When the Nashville, NC plant of Carolina Innovative Food Ingredients (CIFI) begins commercial production in about one week, the company will become the only supplier of sweet potato ingredients made solely from U.S.-grown, non-GMO sweet potatoes. The company already has customer contracts for its juice, juice concentrate, granules and flour, according to COO John Kimber.
Why sweet potatoes? CIFI's website states the company set out to fix two problems: provide a market for the overabundance of sweet potatoes produced by North Carolina farmers and give the food industry a domestic supplier of high-quality sweet potato ingredients. In particular, CIFI buys "ugly" sweet potatoes that farmers are unable to sell to the fresh food market and otherwise often have to plow back into the ground. As concerns about food waste increase, more businesses are looking for ways to use produce that doesn't have aesthetic appeal.
Product development began two years ago, with developers working in collaboration with researchers from North Carolina State University to create a process to produce healthy, tasty ingredients. CIFI formed in February 2014 as a subsidiary of Richmond, Virginia, based Universal Corporation, a supplier of leaf tobacco. Sweet potatoes are often grown in rotation with tobacco, and North Carolina produces almost half of US sweet potatoes.
"We've done a lot of bench-type product development work and showcased products at food trade shows," says Kimber. "The range of items includes protein and granola bars, muffins, juice blends, smoothies and salad dressings."
CIFI sees its sweet potato juice concentrate as a natural sugar ingredient that food manufacturers looking to achieve clean labels can use to replace high fructose corn syrup (HFCS). This concentrate might have the opportunity to make inroads, given the ongoing trial where a coalition of major U.S. sugar growers and refiners take issue with the Corn Refiners Association claim that HFCS is natural.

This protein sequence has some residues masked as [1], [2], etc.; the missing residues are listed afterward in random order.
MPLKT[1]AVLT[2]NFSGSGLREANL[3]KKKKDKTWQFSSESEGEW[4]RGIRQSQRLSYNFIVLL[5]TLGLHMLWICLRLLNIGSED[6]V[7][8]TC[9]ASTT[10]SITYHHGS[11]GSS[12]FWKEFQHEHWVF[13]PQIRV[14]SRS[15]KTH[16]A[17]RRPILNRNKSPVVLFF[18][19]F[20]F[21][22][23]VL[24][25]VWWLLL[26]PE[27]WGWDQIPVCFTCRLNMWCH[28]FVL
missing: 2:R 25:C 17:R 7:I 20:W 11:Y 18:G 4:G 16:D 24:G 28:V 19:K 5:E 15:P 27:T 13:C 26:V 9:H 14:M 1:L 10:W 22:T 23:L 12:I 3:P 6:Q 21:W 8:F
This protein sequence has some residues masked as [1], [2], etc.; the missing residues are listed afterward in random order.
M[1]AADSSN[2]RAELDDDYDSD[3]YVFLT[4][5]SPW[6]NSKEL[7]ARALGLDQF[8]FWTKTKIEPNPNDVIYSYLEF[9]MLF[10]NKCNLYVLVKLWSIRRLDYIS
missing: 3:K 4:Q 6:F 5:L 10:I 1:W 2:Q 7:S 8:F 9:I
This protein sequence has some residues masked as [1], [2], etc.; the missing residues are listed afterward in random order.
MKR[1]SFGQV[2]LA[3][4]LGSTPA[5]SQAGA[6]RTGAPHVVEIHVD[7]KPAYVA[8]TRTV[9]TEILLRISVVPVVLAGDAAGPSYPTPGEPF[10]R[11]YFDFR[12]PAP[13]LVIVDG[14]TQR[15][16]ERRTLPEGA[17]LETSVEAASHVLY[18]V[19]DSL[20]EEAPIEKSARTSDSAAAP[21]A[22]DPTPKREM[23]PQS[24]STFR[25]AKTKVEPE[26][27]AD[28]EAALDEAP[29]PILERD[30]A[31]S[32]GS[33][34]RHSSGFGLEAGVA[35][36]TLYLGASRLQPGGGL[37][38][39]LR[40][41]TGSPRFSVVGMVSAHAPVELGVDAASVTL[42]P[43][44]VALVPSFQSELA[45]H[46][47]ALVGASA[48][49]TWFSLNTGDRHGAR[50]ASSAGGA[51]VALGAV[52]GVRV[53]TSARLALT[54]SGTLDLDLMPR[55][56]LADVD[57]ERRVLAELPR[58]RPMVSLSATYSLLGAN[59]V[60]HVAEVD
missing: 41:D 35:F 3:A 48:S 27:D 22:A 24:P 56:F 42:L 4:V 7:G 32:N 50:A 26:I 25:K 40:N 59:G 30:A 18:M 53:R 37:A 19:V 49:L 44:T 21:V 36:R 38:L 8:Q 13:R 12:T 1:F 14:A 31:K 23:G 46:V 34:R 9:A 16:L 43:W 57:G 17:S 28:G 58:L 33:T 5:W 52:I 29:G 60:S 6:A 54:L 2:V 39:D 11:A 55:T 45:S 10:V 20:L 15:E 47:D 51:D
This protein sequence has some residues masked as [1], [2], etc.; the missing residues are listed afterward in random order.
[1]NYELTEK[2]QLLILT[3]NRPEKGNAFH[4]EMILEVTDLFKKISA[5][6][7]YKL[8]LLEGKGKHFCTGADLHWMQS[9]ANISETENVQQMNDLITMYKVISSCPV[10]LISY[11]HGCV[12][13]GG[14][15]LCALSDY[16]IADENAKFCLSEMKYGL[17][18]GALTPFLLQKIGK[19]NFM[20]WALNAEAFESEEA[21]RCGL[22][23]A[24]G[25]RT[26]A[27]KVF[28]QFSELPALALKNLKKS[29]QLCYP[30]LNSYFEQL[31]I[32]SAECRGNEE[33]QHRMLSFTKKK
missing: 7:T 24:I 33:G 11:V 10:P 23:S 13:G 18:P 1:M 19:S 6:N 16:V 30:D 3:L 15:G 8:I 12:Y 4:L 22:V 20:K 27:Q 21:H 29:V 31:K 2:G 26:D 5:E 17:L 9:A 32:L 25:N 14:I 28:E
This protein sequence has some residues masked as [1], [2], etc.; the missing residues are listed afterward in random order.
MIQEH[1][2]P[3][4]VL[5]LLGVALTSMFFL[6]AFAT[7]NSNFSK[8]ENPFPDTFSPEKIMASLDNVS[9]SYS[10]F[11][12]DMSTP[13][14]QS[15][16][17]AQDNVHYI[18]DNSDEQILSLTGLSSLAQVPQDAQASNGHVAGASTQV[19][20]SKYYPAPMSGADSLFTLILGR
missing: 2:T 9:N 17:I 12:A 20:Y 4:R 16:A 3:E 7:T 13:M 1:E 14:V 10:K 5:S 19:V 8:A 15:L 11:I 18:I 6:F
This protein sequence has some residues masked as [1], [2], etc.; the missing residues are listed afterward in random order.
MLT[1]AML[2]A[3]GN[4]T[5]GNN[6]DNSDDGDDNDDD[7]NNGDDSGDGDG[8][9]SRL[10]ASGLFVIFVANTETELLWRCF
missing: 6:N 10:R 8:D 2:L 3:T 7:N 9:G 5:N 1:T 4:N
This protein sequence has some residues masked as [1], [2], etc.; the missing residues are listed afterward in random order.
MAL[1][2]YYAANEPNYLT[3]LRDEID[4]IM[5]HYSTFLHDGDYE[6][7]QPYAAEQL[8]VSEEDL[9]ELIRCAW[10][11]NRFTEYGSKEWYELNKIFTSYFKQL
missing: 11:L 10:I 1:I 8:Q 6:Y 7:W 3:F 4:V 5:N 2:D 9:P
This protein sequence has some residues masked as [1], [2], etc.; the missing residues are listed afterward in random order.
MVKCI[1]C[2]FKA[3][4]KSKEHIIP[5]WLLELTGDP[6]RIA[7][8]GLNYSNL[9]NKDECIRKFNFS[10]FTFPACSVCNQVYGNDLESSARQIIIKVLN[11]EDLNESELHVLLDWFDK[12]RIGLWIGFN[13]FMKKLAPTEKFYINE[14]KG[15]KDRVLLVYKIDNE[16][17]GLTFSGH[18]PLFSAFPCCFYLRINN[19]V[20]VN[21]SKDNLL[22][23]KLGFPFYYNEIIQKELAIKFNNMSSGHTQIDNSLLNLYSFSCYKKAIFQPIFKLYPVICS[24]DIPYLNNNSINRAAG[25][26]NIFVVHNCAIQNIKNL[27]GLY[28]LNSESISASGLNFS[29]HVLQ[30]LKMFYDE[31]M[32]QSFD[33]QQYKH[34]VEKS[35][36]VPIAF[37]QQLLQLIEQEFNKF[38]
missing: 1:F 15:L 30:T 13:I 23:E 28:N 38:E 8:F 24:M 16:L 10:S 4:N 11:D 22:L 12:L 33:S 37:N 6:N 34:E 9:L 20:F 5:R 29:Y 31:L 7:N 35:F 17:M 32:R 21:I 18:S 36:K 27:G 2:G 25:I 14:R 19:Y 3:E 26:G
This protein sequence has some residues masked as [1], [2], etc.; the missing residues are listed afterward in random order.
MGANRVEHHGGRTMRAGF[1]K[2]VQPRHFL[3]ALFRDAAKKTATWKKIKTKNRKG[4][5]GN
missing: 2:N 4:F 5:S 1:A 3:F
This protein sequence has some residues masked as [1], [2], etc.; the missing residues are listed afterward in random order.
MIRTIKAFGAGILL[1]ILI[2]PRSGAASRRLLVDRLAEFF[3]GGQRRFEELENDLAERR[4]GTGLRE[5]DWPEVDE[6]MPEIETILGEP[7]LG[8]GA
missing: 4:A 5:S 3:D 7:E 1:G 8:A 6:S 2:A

"It's simply a matter of substitution with some adjustment of the finished quantity to achieve performance results," says Kimber. Products may also require other adjustments in their formulation.
Kimber also says the company's product developers have found the sweet potato flour works well up to about a 20% direct substitution in formulations of breads and snacks. The company's dehydrated sweet potato granules have applications that include snack foods, cereals, and sports nutrition products. With US snack food production expected to reach $38 billion in 2015, and companies looking for healthier ingredients to boost lagging cereal sales, these markets represent a potentially large opportunity.
"We see a bright future. We're a domestic manufacturer with full traceability back to our growing partners. We have an abundant supply and great new facility with the latest technology for making safe ingredients," says Kimber. "We have received a considerable amount of interest domestically, from Canada and from outside of North America. We're very buoyant about what the future holds for us. In time, we hope to add products beyond sweet potatoes."